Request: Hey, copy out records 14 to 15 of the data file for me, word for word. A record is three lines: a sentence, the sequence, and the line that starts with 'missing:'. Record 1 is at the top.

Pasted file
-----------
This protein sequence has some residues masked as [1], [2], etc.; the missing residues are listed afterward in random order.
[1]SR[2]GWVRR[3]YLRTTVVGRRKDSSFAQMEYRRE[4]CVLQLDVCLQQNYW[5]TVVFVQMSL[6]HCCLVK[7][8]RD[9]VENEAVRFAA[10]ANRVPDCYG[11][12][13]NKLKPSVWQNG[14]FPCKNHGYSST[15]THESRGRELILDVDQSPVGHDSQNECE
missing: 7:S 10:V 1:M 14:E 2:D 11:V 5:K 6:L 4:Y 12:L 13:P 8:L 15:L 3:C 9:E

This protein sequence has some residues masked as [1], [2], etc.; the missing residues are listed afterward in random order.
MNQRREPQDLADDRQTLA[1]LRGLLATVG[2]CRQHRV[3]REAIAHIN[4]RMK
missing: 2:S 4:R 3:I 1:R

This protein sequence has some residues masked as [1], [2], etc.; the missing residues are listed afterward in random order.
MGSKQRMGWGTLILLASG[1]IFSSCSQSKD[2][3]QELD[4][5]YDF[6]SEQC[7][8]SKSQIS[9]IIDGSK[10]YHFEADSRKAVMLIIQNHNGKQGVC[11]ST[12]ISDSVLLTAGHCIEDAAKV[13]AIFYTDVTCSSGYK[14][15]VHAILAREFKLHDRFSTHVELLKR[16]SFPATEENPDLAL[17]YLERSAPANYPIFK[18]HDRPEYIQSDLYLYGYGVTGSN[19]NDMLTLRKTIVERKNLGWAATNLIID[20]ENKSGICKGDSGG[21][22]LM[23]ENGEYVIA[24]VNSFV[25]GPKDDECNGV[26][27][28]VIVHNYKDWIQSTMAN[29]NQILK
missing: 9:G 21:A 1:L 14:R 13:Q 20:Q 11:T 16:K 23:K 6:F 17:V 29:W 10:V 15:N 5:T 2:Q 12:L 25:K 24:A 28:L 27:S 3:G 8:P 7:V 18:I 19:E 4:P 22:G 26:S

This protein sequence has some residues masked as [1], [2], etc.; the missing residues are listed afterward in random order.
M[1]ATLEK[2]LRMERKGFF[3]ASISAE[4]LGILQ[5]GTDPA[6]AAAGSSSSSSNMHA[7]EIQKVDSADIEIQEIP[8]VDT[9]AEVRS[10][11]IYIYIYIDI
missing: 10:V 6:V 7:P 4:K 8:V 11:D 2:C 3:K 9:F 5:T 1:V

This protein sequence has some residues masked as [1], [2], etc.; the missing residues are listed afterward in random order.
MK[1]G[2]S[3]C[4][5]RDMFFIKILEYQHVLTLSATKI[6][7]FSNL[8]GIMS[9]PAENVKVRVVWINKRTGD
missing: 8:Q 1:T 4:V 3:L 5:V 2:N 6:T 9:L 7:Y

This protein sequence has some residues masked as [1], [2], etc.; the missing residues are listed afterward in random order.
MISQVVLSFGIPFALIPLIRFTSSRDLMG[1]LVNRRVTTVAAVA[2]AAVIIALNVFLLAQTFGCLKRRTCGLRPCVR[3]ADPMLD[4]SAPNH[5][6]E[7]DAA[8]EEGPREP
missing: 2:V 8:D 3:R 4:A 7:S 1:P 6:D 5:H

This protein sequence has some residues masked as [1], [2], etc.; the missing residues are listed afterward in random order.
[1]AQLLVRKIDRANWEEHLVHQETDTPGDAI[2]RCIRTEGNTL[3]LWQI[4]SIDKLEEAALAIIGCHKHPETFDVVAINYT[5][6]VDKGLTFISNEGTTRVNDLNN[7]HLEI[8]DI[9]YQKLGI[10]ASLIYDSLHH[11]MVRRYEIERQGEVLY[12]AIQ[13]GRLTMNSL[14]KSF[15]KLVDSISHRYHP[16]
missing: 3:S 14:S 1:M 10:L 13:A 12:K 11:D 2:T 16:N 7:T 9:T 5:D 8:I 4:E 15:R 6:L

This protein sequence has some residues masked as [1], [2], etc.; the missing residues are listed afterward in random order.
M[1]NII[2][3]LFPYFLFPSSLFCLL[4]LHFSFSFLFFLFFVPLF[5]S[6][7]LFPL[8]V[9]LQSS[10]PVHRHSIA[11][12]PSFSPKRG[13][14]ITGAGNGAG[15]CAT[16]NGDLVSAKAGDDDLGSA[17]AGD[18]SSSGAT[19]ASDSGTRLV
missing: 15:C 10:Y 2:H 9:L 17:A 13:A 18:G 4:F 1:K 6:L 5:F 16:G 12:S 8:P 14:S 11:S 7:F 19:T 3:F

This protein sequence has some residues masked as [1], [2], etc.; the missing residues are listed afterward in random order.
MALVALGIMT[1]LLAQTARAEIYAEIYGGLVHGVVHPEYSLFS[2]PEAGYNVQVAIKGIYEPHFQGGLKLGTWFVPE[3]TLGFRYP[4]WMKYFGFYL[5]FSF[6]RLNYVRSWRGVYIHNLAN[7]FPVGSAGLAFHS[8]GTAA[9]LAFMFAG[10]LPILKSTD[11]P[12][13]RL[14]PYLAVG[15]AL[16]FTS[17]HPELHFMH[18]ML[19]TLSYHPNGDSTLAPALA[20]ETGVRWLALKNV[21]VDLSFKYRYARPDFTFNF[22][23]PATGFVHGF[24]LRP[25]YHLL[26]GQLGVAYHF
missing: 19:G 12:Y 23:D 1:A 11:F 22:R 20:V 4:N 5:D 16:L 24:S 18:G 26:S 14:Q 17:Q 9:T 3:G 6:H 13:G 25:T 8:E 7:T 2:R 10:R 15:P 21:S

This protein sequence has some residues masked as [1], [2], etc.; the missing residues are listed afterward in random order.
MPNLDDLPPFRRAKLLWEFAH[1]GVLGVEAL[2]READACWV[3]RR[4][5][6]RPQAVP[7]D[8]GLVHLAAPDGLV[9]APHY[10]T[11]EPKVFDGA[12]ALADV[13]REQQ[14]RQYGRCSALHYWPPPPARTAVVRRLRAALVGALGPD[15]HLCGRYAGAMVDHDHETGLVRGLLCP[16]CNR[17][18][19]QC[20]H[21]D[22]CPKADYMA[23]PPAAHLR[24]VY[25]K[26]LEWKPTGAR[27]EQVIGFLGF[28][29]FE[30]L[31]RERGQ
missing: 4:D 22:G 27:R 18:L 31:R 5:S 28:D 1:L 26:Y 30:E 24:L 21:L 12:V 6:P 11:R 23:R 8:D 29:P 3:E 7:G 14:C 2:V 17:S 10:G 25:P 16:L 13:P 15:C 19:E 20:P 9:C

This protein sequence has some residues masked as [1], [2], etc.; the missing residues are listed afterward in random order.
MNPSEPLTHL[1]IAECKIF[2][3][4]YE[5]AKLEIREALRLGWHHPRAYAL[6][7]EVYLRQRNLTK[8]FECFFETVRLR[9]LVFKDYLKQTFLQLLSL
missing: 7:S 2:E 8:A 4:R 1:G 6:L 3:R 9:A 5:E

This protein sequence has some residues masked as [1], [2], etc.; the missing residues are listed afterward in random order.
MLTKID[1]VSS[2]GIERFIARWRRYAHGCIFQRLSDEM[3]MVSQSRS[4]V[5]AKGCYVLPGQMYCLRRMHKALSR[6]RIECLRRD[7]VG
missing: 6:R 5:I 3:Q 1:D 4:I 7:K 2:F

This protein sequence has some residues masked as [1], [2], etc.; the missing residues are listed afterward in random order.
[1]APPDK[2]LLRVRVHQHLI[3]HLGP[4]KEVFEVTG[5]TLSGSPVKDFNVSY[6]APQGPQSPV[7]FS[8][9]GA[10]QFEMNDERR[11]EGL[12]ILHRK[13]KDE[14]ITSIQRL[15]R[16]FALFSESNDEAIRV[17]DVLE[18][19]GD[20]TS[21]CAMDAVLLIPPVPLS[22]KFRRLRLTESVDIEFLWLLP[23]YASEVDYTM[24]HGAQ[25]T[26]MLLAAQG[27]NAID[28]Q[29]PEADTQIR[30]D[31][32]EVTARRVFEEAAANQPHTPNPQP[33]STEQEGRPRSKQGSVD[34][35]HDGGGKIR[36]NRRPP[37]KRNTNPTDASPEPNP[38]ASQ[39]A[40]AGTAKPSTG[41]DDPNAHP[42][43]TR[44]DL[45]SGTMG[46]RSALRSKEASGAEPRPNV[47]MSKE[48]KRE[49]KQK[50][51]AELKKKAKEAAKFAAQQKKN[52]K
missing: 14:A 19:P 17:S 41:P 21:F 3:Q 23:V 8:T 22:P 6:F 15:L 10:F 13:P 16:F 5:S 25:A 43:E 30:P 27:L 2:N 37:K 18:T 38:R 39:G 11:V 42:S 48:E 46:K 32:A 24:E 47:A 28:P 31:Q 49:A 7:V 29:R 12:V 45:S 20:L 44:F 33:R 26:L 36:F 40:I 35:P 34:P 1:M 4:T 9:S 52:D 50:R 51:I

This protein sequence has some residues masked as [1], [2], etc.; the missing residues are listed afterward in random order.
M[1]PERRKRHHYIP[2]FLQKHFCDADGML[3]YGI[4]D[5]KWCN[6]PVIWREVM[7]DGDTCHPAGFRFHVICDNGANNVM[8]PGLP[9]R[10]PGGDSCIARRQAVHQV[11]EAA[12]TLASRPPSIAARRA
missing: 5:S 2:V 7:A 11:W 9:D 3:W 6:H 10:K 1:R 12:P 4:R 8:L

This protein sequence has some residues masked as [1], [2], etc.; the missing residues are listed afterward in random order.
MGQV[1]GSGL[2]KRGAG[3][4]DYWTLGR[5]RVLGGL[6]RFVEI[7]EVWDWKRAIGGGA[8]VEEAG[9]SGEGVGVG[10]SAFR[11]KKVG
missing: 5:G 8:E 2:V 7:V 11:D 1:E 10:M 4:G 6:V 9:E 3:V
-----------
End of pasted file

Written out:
This protein sequence has some residues masked as [1], [2], etc.; the missing residues are listed afterward in random order.
M[1]PERRKRHHYIP[2]FLQKHFCDADGML[3]YGI[4]D[5]KWCN[6]PVIWREVM[7]DGDTCHPAGFRFHVICDNGANNVM[8]PGLP[9]R[10]PGGDSCIARRQAVHQV[11]EAA[12]TLASRPPSIAARRA
missing: 5:S 2:V 7:A 11:W 9:D 3:W 6:H 10:K 1:R 12:P 4:R 8:L

This protein sequence has some residues masked as [1], [2], etc.; the missing residues are listed afterward in random order.
MGQV[1]GSGL[2]KRGAG[3][4]DYWTLGR[5]RVLGGL[6]RFVEI[7]EVWDWKRAIGGGA[8]VEEAG[9]SGEGVGVG[10]SAFR[11]KKVG
missing: 5:G 8:E 2:V 7:V 11:D 1:E 10:M 4:G 6:V 9:E 3:V